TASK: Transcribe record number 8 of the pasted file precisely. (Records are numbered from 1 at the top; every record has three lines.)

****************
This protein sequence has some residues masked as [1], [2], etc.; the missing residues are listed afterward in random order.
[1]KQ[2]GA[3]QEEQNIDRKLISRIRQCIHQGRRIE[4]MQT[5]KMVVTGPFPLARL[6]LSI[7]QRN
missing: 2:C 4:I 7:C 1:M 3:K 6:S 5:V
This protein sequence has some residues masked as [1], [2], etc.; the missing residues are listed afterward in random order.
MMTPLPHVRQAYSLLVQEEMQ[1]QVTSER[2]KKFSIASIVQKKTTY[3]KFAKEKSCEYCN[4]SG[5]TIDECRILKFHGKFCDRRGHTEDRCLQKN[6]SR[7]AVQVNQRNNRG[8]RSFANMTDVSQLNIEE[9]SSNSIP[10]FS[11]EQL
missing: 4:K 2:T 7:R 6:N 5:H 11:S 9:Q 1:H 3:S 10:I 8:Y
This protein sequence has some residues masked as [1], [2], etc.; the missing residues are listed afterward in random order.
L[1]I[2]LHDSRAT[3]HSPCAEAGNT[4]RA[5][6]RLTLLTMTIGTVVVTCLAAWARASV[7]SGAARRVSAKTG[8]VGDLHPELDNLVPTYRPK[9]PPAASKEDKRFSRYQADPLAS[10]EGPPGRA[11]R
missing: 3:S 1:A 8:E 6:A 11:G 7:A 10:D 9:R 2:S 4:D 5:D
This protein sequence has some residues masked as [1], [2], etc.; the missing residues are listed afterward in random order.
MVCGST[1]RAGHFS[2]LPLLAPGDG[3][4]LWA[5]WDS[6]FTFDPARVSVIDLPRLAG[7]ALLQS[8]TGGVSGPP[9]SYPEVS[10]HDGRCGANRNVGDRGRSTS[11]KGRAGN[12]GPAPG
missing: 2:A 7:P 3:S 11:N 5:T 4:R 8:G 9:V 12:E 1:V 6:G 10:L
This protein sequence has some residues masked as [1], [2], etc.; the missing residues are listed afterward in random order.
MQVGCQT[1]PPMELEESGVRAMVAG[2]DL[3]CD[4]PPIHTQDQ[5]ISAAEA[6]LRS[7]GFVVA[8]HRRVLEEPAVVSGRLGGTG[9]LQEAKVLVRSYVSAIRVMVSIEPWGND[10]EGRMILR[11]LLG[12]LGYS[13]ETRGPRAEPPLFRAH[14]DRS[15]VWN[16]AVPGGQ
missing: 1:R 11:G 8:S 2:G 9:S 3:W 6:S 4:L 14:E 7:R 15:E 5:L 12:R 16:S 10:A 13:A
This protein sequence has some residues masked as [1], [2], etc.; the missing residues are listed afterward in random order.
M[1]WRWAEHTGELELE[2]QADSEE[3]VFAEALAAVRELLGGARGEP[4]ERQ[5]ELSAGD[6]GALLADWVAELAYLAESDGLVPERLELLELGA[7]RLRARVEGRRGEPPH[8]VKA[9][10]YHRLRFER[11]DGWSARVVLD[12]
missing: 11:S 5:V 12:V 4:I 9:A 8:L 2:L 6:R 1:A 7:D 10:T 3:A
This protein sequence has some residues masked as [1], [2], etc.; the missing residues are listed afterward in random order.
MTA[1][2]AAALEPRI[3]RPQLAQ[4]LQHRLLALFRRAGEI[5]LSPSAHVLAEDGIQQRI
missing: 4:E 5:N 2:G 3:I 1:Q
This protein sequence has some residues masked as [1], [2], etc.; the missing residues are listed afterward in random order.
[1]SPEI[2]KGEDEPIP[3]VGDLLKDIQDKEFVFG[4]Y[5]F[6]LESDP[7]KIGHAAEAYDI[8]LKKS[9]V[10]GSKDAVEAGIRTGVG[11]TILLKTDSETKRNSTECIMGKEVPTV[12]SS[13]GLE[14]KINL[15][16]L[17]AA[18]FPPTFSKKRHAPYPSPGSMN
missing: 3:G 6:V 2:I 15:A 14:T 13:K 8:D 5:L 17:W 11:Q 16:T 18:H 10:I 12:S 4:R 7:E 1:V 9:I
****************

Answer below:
This protein sequence has some residues masked as [1], [2], etc.; the missing residues are listed afterward in random order.
[1]SPEI[2]KGEDEPIP[3]VGDLLKDIQDKEFVFG[4]Y[5]F[6]LESDP[7]KIGHAAEAYDI[8]LKKS[9]V[10]GSKDAVEAGIRTGVG[11]TILLKTDSETKRNSTECIMGKEVPTV[12]SS[13]GLE[14]KINL[15][16]L[17]AA[18]FPPTFSKKRHAPYPSPGSMN
missing: 3:G 6:V 2:I 15:A 14:T 13:K 8:D 5:L 17:W 11:Q 16:T 18:H 10:I 12:S 4:R 7:E 1:V 9:I